So there was a lot of wild stuff coming out of the grapevines yesterday. Al Qaeda’s number three man was KO’d. Good riddance. Al Gore and Tipper Gore are now divorced. The Obama administration will now pursue criminal charges against BP if laws were broken. Oil is continuing to spew out from the depths of the gulf. Israel is once again being condemned by the world for defending itself (whoulda thunk it). “Dogs and cats living together, mass hysteria!” – Bill Murray. But there were some other things that caught my attention I’d like to dwell upon.
First, we have another headliner from FL Democrat Alan Grayson. You may not remember him, but this is the same guy who on the floor of the Capital building claimed Republicans wanted people to “just die” because they were opposed to Obama Care. So obviously, this man has some serious credibility. CBS was covering a news story about paid vacation in the United States, or according to CBS, its lack thereof. In this interview, European countries were cited as having an average of almost 20 days paid vacation for all workers. So, Alan Grayson cites Europe’s current strong economy, stable currency, low unemployment, and zero civilian unrest as reasons for America to adopt a similar program (please note the sarcasm). He wants a law that will allow the government to force companies of employees exceeding 100 to give each employee one week paid vacation.
Ok, on the surface, and especially someone at my age, that sounds like a pretty great deal. “Alright! I automatically qualify for something I haven’t earned yet! Vacation!” Yet there is a reason why Americans for the longest time have been the most productive people on the planet. We choose to be. The American dream is that if you work hard and you work smart, you will become successful. The European dream, so it seams, is that if you find a job, you can just coast through it without fear of losing your job. Take Italy for example. This is transcript from an article in The Journal Record:
According to the Organization for Economic Cooperation and Development, Italy has the toughest restrictions on firing workers. The country’s labor laws allow that after a minor probationary period of employment, a worker fired from a company with 15 or more employees can bring a lawsuit challenging the firing.That’s not the worst part: If the lawsuit is successful, which is often the case, the company is required to rehire the worker as well as pay back wages and social insurance fees in addition to a substantial government fine.
But wait, there’s more! This same article goes on detailing the average unemployment benefits between the U.S. and some of its European counterparts. (Note however, that this article was written in 6 B.O. (6 years Before Obama).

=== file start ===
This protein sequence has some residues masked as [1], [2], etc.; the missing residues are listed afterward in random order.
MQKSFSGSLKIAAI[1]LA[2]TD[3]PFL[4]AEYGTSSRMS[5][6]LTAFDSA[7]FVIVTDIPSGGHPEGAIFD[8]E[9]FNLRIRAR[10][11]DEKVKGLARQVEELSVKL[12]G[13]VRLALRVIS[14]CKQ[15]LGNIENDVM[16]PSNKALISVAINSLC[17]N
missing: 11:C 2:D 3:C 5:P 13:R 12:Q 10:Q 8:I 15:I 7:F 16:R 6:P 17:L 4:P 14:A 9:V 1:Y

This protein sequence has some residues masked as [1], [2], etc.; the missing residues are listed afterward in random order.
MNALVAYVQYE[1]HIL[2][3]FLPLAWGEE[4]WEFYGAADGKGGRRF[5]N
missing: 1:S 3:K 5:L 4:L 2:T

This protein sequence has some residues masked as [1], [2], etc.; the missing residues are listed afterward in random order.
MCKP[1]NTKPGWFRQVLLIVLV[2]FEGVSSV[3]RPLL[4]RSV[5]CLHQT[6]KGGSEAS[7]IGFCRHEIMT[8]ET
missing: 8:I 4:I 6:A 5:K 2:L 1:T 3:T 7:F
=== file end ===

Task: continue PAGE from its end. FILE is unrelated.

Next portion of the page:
Italy is not the only EU member facing challenging employment issues. While the United States pays 48 percent of the average wage for eligible unemployed workers (only one-third of out-of-work employees qualify for benefits), these benefits stop after six months. Compare U.S. figures to the following industrialized leaders of the EU. Germany pays 35 percent of the average pay to unemployed workers for five years; France pays 58 percent for two years; and Great Britain pays 21 percent for up to five years. The employment environment in Europe is creating a generation of workers with a deficient work ethic, according to the National Center for Policy Analysis experts. Where in the United States, unemployment can bring with it unpleasant stigmas, younger Europeans feel less guilt and shame about admitting to being unemployed.
This right here folks is a shining example of the European welfare state and why it is in such shambles right now. These entitlement states have created a huge population of people who feel like they are owed everything under the sun for simply being alive. This dangerous state-of-mind has crept into America: example being “affordable housing”. This phony concept really took off towards the end of the Clinton administration when Fannie/Freddie became big time players in the sub-prime mortgage market. Then George Bush and his “compassionate conservatism”, aka liberalism, kept the ball rolling. Owning a home was no longer a dream, but a right. We saw the same thing with Obama and health care. Liberals ran around claiming that health care is a “right”, not a privilege.
Well, we are seeing first hand what eventually happens to a welfare state. Greece is hanging by a thread. Spain is right behind them. These countries have a cradle-to-grave entitlement state. How are these programs paid for? Governments don’t make money. They must tax their citizens to generate revenue. Well, where is the tax money going to come from when you run out of people to tax due to a lazy, entitled citizenry? Borrow, borrow, borrow (Hey, liberalism in the US starting to sound familiar?)
But to be fair, our own economy isn’t a bed of roses. But, traditional American capitalism is not to blame. How on earth are we nearly $13 Trillion in debt, annual budget deficits projected at nearly $1.6 Trillion, and unfunded liabilities nearing $100 Trillion? Social Security is not a product of capitalism and it is now, for the first time since its conception, paying out more in benefits than it receives in taxes with no sign of reversal. Medicare is not a product of capitalism and it is completely broke (how else can you explain doctors refusing Medicare patients?). Governments are inherently inefficient because the threat of going insolvent (at least in the US) is small due to the ability to print more money. In the last 20 years, America has slowly turned from its capitalist roots and turned towards a more European style system. Our similarities in both debt and social program issues are only the proof in the puddin’.